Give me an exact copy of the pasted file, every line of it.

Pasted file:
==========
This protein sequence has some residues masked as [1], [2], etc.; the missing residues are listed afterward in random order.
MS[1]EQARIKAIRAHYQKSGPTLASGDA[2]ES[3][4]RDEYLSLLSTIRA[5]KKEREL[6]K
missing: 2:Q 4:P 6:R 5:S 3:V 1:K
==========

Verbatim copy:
This protein sequence has some residues masked as [1], [2], etc.; the missing residues are listed afterward in random order.
MS[1]EQARIKAIRAHYQKSGPTLASGDA[2]ES[3][4]RDEYLSLLSTIRA[5]KKEREL[6]K
missing: 2:Q 4:P 6:R 5:S 3:V 1:K